Right, you know who this week’s instalment of The Chain is missing? George, that’s who. Up you step, George:
“From Thomas (Dolby) to the diminutive Tommy, which could lead to any number of tracks from a double by The Who, but won’t, but does lead to Eric Clapton who performed Eyesight to the Blind in the film Tommy (I went with my mum to see that film).. Sonny Boy Williams (the second one) does the original”
I’m assuming it’s the original version that you want:
Now, remember earlier that Jules revealed that he only ever posts when in the pub? Here’s another one from him, which he submitted after I had asked what on earth he was dribbling on about in two of his other suggestions (one of which i still don’t understand):
“St Thomas supported Lambchop at the Wedgewood Rooms in Portsmouth some years back, as the encore started we had to go to get the last ferry home. And the song a cover of The Stranglers “(Get a) Grip (of Yourself)’.”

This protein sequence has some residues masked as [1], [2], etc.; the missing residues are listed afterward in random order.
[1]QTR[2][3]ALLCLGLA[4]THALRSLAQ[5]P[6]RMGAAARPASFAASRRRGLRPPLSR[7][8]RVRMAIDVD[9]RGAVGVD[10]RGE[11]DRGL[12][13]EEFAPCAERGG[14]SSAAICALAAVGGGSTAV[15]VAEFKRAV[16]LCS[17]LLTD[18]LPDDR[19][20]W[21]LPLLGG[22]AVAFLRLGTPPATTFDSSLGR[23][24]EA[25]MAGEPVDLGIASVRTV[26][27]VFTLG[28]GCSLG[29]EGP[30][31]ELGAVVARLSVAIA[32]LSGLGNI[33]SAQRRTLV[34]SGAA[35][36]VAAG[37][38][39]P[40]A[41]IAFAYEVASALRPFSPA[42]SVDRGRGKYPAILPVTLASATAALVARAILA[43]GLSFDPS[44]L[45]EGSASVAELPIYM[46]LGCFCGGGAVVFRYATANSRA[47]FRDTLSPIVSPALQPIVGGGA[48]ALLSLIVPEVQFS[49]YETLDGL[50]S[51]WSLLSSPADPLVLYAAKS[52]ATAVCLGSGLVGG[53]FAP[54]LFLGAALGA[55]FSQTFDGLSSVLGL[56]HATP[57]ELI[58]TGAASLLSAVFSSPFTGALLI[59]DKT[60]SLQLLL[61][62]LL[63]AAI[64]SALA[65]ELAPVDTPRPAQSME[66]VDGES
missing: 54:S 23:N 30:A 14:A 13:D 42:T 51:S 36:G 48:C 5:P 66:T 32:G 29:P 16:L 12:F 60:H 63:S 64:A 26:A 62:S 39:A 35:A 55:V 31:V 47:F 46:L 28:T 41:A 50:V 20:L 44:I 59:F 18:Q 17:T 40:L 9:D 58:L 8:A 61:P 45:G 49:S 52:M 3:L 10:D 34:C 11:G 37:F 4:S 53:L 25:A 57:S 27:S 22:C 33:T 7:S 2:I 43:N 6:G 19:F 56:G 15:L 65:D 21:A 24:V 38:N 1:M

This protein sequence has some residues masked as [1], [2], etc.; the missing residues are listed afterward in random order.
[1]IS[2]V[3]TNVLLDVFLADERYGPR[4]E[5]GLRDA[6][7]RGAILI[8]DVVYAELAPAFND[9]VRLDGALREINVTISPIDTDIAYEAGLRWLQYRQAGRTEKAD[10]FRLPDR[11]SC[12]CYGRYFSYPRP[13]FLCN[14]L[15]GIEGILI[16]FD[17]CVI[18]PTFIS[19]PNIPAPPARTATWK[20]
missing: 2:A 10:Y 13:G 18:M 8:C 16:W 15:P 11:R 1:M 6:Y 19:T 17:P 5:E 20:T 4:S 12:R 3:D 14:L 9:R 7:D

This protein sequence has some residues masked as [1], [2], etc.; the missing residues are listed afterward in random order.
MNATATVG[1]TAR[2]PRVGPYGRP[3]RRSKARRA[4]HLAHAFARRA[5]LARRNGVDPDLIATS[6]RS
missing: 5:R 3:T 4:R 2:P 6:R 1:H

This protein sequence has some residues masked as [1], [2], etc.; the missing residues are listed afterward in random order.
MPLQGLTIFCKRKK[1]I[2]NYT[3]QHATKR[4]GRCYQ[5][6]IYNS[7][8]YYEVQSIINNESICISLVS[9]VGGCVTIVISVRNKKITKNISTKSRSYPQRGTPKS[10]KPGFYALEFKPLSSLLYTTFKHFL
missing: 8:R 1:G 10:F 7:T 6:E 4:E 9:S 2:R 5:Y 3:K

Some admin, from me: the St Thomas referred to does not imply that Thomas Dolby has received some kind ecclesiastical sanctity; it is the performing name of one Thomas Hansen. Also, the cover isn’t by St Thomas, it’s by Lambchop, a live version of which appears on their “Rainer on my Parade” album, but I’m posting the studio version.
Some admin from Jules: “This [choice] is not a reference to my previous ‘I’m a Wanker’ suggestion.”
Two more categories to go now, and unsurprisingly, many of you linked to Thomas Dolby’s surname, and the technical side of sound reproduction.
I’ll let Martin explain:
“Dolby, as anyone of a certain vintage (i.e. all of us) knows, is the de facto tape hiss reduction technology. Dolby-B was most common. Dolby-C less so – better hiss reduction but too much loss of treble. Dolby-S came knocking just as tape succumbed to burning your own CDs instead, but it was brilliant! Especially if recording on a good quality metal tape (TDK MA90 or, better still, Sony Metal-XR)… sorry, turning into a hi-fi geek. The suggestion. So for me, Dolby makes me think “S” and hence, unfortunately, S-Express and ‘Theme From S-Express’. Not something I’m desperate to hear again…”
Long-term readers will know that some time ago I ran a very short-lived thread about the samples used on certain records, and ran one post which looked at exactly this tune. You can read it again here (not sure if the links are still active, let me know if not).